During the Race
As you are running the 5K, it's easy to get caught up in the excitement of it all. Just be sure that you keep the following essential guidelines in mind to ensure that you have the best experience possible.
When runners line up in anticipation at the start of a 5K (or any race), they are supposed to position themselves in the pack based on their anticipated pace. For example, faster runners—especially those trying to place, if not win—line up in front to be sure they get off to as fast a start as possible. Runners with no competitive aspirations, or those who are participating strictly for fun, should take their place toward the back.
Although runners generally are honest people, this protocol does not always hold when they are asked to line up for the start of a race according to their anticipated pace. Unfortunately, too many slower runners line up in front of the faster runners. In addition to this not being fair, in a large race the slower participants can actually create problems by blocking the path of faster runners. In rare instances, pushing inadvertently occurs, which can lead to runners slipping and falling.
If you're not sure where to line up and are worried about whether you'll get stuck behind the slow runners or quickly left behind by the fast ones, play it safe and head for the middle of the pack. There will be runners who quickly pass you and others whom you will pass, but if you're new to running races, the middle is the best position from which to find your rhythm and enjoy the run. Take a deep breath and know that you are going to have fun, stay relaxed, and achieve your goals.
Something you'll probably see all the runners around you doing is readying their watches prior to the start of the race. You should do the same. Be prepared so that when you hear, “Runners take your mark, set, go!” your watch is already at zero and all you have to do is push the start button to be on pace.
Pacing and Staying Relaxed
Running at the appropriate pace for your ability level is crucial for all distances, from sprints to the marathon, to enhance your chances of performing optimally and therefore running your fastest possible race. It is so easy to start the race running much faster than you should—and you may not even realize it! Your pace during the first mile may feel effortless due to the adrenaline rush and excitement of the event. But speed can cause you to burn out by the second or third mile.
Be sure to check your watch at the mile markers of the race (called mile splits) to see how far off the official time you may be. The information you get from your watch as well as the split times called by the people manning the mile markers can both help you stay on pace.
Chances are you'll run faster in a race than you do during your training runs, even if your goal is not to go faster. The rush of the crowd and the fact that it's a race contribute to the excitement, which usually translates into a faster pace.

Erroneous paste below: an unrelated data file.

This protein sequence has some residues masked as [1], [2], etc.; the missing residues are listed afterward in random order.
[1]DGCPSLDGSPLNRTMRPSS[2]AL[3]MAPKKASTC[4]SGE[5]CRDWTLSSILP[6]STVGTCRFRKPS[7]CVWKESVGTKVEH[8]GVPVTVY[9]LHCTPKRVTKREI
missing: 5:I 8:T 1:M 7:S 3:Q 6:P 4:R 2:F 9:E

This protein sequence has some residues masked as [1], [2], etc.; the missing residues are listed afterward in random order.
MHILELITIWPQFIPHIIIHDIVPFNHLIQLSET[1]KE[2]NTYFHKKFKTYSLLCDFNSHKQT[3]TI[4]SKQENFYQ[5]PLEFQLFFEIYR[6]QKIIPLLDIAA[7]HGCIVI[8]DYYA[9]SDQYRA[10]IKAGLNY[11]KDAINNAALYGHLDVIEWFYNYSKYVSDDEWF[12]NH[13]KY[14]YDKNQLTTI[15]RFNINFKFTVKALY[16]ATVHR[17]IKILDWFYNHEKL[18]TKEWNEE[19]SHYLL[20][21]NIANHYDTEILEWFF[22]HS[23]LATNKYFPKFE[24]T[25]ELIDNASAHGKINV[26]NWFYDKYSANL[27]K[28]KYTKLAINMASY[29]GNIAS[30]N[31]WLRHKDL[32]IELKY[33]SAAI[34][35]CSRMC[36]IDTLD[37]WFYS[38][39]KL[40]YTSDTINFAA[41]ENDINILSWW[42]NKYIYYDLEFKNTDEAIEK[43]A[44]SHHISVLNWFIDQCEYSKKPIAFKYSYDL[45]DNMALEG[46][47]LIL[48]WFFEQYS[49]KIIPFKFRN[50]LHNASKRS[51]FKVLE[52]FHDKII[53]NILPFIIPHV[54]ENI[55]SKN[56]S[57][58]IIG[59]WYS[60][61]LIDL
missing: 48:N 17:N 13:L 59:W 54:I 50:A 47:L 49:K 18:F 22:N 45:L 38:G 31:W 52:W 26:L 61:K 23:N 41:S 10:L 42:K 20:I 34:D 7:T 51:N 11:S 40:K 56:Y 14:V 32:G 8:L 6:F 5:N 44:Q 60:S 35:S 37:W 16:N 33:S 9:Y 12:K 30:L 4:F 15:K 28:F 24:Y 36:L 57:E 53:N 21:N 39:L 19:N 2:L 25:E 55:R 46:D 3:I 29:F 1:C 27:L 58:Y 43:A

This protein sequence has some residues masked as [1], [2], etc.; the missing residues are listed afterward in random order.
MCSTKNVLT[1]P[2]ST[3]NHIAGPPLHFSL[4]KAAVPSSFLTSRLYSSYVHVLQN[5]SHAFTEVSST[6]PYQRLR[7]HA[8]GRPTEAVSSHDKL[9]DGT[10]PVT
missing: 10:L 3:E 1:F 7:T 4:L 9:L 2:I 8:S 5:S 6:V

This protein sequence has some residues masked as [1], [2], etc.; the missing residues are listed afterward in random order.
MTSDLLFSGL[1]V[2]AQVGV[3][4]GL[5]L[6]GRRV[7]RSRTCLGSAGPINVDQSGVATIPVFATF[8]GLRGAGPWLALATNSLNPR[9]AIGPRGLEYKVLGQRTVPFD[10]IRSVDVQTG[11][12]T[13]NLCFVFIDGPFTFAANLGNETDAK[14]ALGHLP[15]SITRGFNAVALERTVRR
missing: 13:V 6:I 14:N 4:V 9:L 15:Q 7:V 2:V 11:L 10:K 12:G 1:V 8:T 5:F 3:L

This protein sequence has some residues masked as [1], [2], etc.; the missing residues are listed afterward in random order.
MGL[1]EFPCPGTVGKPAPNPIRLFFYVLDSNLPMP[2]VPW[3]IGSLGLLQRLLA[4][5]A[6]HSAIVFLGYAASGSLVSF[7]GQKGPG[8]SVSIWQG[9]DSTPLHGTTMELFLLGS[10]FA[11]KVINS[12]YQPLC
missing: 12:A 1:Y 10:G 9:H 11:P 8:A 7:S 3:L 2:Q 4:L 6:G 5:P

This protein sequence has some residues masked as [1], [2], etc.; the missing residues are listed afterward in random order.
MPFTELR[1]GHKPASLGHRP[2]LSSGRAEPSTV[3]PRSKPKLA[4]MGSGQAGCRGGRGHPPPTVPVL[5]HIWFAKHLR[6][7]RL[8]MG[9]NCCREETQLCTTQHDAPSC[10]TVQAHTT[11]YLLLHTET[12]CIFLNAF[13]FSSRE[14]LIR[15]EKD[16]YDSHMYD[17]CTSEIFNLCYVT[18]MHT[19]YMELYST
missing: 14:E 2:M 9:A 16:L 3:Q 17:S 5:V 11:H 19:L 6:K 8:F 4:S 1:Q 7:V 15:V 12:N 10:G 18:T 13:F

For races in which many runners compete, the organization holding the event may use computer chips to time the runners. The chips activate at the starting line and stop at the finish. If you're toward the back of a pack in such a race, don't start your watch when the officials shout “Go!” (in large races, a starting pistol is fired) since it might take you a while to reach the actual starting line and your time will be thrown off. Instead, start your watch at the starting line and look at it at each mile marker.
The split times shouted out by the people manning the markers may not be what you're running either because their time started when the announcer said “Go!” Working your watch this way during a big race is the only way you'll know with any sense of accuracy your true pace mile by mile, as well as your actual finish time immediately after the race.
Running each mile at the same pace is a proven approach to turning in your best race time. If you feel like you're really overextending yourself, you probably are. Taper back a bit and see whether you feel like catching some folks at the end. You'll enjoy finishing strong.
Another way to avoid draining your energy too quickly is to remember to stay loose and relaxed. Be sure to shake out your arms and shoulders occasionally throughout the race to avoid upper-body muscle tightness. This will contribute to a more comfortable run.
What if I get injured during the race?
If you feel a significant increase in pain as you continue to run, seriously consider dropping out of the race. No race is worth the risk of hurting yourself by continuing to run and causing a minor injury to turn into a major setback.
Water Stops and Supplements
Most races have water stops, at which eager volunteers hold out cups of water for you to take as you pass. Mastering the art of drinking while you're running takes some practice. But the only way to do it is to, well, do it. So give it a try. If you're not too successful and get most of the water on your face or shirt, oh well. What you don't want to do is inhale the water and end up choking. So if it's easier and more comfortable for you, just slow down to a walk for a few steps while you drink.
If it's a really hot day, you can also pour water over your head, on your neck, chest, and hands. As for supplements like energy gels, you don't really need them in a 5K.